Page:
Share
Single Page

More from Scott Horton:

Conversation March 30, 2016, 3:44 pm

Burn Pits

Joseph Hickman discusses his new book, The Burn Pits, which tells the story of thousands of U.S. soldiers who, after returning from Iraq and Afghanistan, have developed rare cancers and respiratory diseases.

Context, No Comment August 28, 2015, 12:16 pm

Beltway Secrecy

In five easy lessons

From the April 2015 issue

Company Men

Torture, treachery, and the CIA

Get access to 165 years of
Harper’s for only $45.99

United States Canada

CATEGORIES

THE CURRENT ISSUE

July 2016

The Ideology of Isolation

= Subscribers only.
Sign in here.
Subscribe here.

American Idle

= Subscribers only.
Sign in here.
Subscribe here.

My Holy Land Vacation

= Subscribers only.
Sign in here.
Subscribe here.

The City That Bleeds

= Subscribers only.
Sign in here.
Subscribe here.

El Bloqueo

= Subscribers only.
Sign in here.
Subscribe here.

Vladivostok Station

= Subscribers only.
Sign in here.
Subscribe here.

view Table Content

FEATURED ON HARPERS.ORG

Article
My Holy Land Vacation·

= Subscribers only.
Sign in here.
Subscribe here.

"I wanted to more fully understand why conservative politics had become synonymous with no-questions-asked support of Israel."
Illustration (detail) by Matthew Richardson
Post
Inside the July Issue·

= Subscribers only.
Sign in here.
Subscribe here.

Tom Bissell on touring Israel with Christian Zionists, Joy Gordon on the Cuban embargo, Lawrence Jackson on Freddie Gray and the makings of an American uprising, a story by Paul Yoon, and more

Freddie Gray’s relatives arrived for the trial in the afternoon, after the prep-school kids had left. By their dress, they seemed to have just gotten off work in the medical and clerical fields. The family did not appear at ease in the courtroom. They winced and dropped their heads as William Porter and his fellow officer Zachary Novak testified to opening the doors of their police van last April and finding Freddie paralyzed, unresponsive, with mucus pooling at his mouth and nose. Four women and one man mournfully listened as the officers described needing to get gloves before they could touch him.

The first of six Baltimore police officers to be brought before the court for their treatment of Freddie Gray, a black twenty-five-year-old whose death in their custody was the immediate cause of the city’s uprising last spring, William Porter is young, black, and on trial. Here in this courtroom, in this city, in this nation, race and the future seem so intertwined as to be the same thing.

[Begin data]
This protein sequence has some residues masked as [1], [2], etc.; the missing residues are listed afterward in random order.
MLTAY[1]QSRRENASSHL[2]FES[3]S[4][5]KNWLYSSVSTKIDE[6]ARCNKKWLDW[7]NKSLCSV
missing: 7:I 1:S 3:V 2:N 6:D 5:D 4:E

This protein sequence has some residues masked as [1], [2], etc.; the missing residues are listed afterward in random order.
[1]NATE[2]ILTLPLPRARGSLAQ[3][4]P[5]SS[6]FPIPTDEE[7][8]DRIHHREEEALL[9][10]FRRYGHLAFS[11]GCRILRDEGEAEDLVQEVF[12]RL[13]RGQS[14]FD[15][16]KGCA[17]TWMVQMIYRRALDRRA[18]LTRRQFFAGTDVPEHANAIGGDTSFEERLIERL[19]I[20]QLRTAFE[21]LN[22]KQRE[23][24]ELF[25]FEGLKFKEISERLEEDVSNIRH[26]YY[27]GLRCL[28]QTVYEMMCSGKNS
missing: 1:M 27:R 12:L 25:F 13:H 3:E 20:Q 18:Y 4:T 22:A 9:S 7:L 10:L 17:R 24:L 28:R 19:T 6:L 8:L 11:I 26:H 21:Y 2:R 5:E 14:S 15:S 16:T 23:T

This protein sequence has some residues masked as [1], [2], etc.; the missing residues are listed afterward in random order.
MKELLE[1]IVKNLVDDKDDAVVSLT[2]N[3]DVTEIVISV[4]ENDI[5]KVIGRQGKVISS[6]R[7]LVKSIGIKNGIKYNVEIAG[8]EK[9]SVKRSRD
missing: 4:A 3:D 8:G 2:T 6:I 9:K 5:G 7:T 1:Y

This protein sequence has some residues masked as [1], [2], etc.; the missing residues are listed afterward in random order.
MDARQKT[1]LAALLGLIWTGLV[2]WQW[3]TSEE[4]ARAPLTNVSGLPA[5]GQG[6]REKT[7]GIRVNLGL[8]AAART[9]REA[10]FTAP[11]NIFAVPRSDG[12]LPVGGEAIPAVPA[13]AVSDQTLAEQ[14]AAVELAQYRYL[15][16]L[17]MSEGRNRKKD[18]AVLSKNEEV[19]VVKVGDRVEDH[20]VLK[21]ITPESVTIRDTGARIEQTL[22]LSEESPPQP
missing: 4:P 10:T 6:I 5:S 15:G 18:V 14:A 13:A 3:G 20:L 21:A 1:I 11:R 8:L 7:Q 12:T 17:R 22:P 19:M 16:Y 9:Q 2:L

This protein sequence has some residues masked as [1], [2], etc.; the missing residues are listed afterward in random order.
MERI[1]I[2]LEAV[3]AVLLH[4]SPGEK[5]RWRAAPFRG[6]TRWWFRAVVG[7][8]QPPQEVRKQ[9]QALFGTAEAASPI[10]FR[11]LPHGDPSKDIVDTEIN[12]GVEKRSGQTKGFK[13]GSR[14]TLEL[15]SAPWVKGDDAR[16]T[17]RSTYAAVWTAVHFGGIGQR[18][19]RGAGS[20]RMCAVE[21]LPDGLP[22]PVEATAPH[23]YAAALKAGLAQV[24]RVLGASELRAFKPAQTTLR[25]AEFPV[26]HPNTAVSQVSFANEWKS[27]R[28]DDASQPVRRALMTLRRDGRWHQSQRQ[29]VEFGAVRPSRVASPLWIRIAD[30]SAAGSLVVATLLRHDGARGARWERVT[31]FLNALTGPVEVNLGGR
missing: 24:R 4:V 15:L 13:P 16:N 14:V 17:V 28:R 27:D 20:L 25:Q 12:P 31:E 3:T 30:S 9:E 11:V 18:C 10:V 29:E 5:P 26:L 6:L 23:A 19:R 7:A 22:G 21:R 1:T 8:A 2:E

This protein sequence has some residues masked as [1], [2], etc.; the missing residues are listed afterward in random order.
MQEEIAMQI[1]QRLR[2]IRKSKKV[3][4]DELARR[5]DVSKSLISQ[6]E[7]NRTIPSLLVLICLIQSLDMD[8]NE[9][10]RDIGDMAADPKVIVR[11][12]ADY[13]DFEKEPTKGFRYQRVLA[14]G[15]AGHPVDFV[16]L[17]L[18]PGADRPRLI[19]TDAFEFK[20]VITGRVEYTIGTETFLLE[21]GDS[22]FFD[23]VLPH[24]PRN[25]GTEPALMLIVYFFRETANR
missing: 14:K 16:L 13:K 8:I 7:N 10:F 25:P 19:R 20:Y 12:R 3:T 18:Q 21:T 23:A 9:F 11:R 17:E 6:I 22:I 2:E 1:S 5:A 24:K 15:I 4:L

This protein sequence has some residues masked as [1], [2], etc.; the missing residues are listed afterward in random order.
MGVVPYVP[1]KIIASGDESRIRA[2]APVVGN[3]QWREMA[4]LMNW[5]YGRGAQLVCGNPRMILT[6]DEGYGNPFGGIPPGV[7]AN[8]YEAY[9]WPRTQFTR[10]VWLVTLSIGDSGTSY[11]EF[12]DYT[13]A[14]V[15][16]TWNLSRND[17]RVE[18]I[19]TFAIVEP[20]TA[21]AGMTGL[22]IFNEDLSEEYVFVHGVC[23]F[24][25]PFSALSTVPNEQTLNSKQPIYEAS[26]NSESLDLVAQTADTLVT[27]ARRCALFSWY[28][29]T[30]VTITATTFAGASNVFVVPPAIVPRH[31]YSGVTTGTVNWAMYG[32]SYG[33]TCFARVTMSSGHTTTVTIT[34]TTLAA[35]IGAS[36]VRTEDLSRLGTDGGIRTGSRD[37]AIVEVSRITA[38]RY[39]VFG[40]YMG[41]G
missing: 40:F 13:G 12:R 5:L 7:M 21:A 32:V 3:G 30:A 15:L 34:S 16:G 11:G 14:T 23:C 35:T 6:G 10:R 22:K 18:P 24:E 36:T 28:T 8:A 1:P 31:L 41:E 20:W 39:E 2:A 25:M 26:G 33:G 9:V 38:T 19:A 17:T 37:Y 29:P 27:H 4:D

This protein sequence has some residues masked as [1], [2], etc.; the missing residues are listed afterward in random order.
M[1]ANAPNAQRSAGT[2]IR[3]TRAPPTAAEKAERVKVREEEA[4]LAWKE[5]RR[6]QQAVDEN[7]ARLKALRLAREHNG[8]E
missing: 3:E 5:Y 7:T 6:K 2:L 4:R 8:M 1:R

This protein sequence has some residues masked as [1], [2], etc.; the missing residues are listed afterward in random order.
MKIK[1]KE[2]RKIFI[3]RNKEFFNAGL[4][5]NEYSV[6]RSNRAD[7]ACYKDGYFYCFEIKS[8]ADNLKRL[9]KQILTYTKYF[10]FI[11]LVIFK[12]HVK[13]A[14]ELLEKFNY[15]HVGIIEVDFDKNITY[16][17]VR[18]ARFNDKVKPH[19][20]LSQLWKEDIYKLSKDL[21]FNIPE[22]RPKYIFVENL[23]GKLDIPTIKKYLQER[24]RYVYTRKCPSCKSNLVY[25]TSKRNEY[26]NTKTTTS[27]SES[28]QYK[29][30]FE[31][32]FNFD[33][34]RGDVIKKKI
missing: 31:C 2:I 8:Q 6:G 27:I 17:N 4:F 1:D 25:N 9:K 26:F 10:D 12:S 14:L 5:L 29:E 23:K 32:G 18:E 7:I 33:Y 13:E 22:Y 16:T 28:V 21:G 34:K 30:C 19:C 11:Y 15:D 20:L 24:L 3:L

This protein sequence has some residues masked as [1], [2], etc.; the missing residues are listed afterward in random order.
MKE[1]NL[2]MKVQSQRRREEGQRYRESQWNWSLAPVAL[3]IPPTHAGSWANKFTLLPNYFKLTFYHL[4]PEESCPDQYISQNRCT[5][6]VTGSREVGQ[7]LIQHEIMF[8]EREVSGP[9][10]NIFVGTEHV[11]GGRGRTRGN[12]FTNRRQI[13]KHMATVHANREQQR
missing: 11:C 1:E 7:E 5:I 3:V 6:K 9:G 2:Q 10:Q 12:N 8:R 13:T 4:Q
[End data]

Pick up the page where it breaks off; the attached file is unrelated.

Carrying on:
Artwork: Camels, Jerusalem (detail) copyright Martin Parr/Magnum Photos
Post
Europe’s Hamilton Moment·

= Subscribers only.
Sign in here.
Subscribe here.

"We all know in France that as soon as a politician starts saying that some problem will be solved at the European level, that means no one is going to do anything."
Photograph (detail) by Stefan Boness
[Report]
How to Make Your Own AR-15·

= Subscribers only.
Sign in here.
Subscribe here.

Even if federal gun-control advocates got everything they wanted, they couldn’t prevent America’s most popular rifle from being made, sold, and used. Understanding why this is true requires an examination of how the firearm is made.
Illustration by Jeremy Traum
Article
The City That Bleeds·

= Subscribers only.
Sign in here.
Subscribe here.

"Here in this courtroom, in this city, in this nation, race and the future seem so intertwined as to be the same thing."
Photograph (detail) © Wil Sands/Fractures Collective

Number of Turkish college students detained in the last year for requesting Kurdish-language classes:

1,146

Turkey was funding a search for Suleiman the Magnificent’s heart.

A former prison in Philadelphia that has served as a horror-movie set was being prepared as a detention center for protesters arrested at the upcoming Democratic National Convention, and presumptive Republican presidential nominee Donald Trump fired his campaign manager.

Subscribe to the Weekly Review newsletter. Don’t worry, we won’t sell your email address!

HARPER’S FINEST

Mississippi Drift

By

Matt was happy enough to sustain himself on the detritus of a world he saw as careening toward self-destruction, and equally happy to scam a government he despised. 'I’m glad everyone’s so wasteful,' he told me. 'It supports my lifestyle.'

Subscribe Today